Kuala Lumpur, 19 October 2018 – Yesterday, the government tabled its Mid Term Review of the 11th Malaysia Plan – the first time the five year plan has been taken on by a new administration. Launched in 2015, the 11th Malaysia Plan (11MP) 2016-2020 has reached the middle of its lifespan and the mid-term review presented to Parliament contained a range of new political reforms and revealed a mixed picture of economic progress highlighted by a number of emerging challenges. Over the last two years, the performance of the Malaysian economy has been stable, driven by the strong growth in domestic consumption, which is expected to grow to contribute 56.9% of GDP by 2020. Growth rate targets set out in 11MP have been achieved in private consumption and almost reached for private investments, denoting strong domestic demand and investment. Malaysian exports have continued to grow, underpinned by the strong performance of electronics, but there has also been growth in commodities exports which raises questions over the country’s position in the global value chain.
The mid-term review identified key challenges to the economy such as slow productivity growth, low real public investment, unequal distribution of growth, and the necessity to bolster the fiscal position, including as a result of the decision to revert to SST. Laurence Todd, Director of Research and Development at the Institute for Democracy and Economic Affairs (IDEAS), commented that: “The Mid Term review contains a number of welcome political reforms, to improve governance, increase transparency and strengthen key areas such as public procurement. The economic picture is more mixed, the review identifies many of the right challenges including improving human capital and addressing income disparities and the government is pursuing constructive reforms on these issues. But in other areas, including on the fiscal side, there are indications that the government is moving in potentially the wrong direction.”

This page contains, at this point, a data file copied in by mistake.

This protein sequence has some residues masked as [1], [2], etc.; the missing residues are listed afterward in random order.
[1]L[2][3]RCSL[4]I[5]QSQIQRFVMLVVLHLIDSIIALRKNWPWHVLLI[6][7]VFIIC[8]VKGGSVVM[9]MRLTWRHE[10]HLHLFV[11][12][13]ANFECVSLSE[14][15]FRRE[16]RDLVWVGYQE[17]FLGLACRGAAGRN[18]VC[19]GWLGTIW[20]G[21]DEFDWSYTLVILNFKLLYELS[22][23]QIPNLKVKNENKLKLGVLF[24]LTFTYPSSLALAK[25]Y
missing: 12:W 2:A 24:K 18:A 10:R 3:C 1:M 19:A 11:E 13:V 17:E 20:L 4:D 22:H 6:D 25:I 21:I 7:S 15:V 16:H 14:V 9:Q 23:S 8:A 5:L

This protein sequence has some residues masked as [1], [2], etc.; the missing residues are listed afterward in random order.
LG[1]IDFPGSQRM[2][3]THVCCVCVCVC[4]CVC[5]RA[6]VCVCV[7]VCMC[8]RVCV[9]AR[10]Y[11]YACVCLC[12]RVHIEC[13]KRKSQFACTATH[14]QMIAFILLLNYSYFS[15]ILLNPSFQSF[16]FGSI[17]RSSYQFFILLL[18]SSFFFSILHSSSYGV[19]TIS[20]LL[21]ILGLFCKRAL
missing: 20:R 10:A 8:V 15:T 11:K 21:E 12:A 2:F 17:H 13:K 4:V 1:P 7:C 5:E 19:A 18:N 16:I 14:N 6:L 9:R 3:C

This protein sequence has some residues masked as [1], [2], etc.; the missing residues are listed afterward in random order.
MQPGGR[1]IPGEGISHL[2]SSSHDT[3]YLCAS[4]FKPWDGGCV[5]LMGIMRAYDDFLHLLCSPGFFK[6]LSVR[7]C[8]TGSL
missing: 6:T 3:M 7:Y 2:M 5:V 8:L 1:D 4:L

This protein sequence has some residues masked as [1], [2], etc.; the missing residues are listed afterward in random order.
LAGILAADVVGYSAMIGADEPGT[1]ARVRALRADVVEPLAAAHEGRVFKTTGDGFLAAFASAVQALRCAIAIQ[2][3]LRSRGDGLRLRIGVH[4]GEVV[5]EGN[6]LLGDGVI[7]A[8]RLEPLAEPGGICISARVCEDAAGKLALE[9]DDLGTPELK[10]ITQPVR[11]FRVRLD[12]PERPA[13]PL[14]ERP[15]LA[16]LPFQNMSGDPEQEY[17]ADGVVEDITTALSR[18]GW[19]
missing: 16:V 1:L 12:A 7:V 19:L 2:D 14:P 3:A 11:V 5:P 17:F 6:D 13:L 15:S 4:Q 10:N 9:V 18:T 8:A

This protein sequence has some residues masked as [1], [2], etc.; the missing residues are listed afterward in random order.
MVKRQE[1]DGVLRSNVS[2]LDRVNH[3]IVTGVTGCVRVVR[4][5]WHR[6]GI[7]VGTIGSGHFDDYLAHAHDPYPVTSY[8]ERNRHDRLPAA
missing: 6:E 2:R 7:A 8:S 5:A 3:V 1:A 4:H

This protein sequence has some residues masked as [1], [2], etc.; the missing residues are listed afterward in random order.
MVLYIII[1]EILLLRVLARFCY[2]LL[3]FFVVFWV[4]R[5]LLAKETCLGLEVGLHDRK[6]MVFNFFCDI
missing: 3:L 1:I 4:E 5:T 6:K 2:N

To increase revenue, the government discussed the imposition of new digital taxes on online transactions as well as raising indirect taxes and non-tax revenue such as licenses, permits, fees, and rentals. In response, Laurence Todd commented that: “The government needs to clarify the form of this new digital tax, given the potential impact on this important sector of the Malaysian economy. Overall, its disappointing that the government seems to be focussing more on tax and increasing costs to business, rather than reducing operational spending which has been persistently high in Malaysia.”
As an effort to strengthen the medium-term fiscal position, the government has promised to decrease development expenditure by 15%, or RM40 billion. The government also remains committed to the role of Government-Linked-Corporations in supporting the economy but has decided that further reforms and oversight is needed. Laurence Todd commented that: “Further reforms to strengthen the oversight and performance of GLCs are of course welcome, but it is disappointing that the government does not seem to be proposing more radical reforms, including significantly reducing its holding of assets and equities, which could raise revenue and stimulate private sector growth. At the same time, the government is proposing to reduce development expenditure – we would recommend that the government focus on improving its balance sheet in a way that raises revenue and maintains the overall level of public investment.”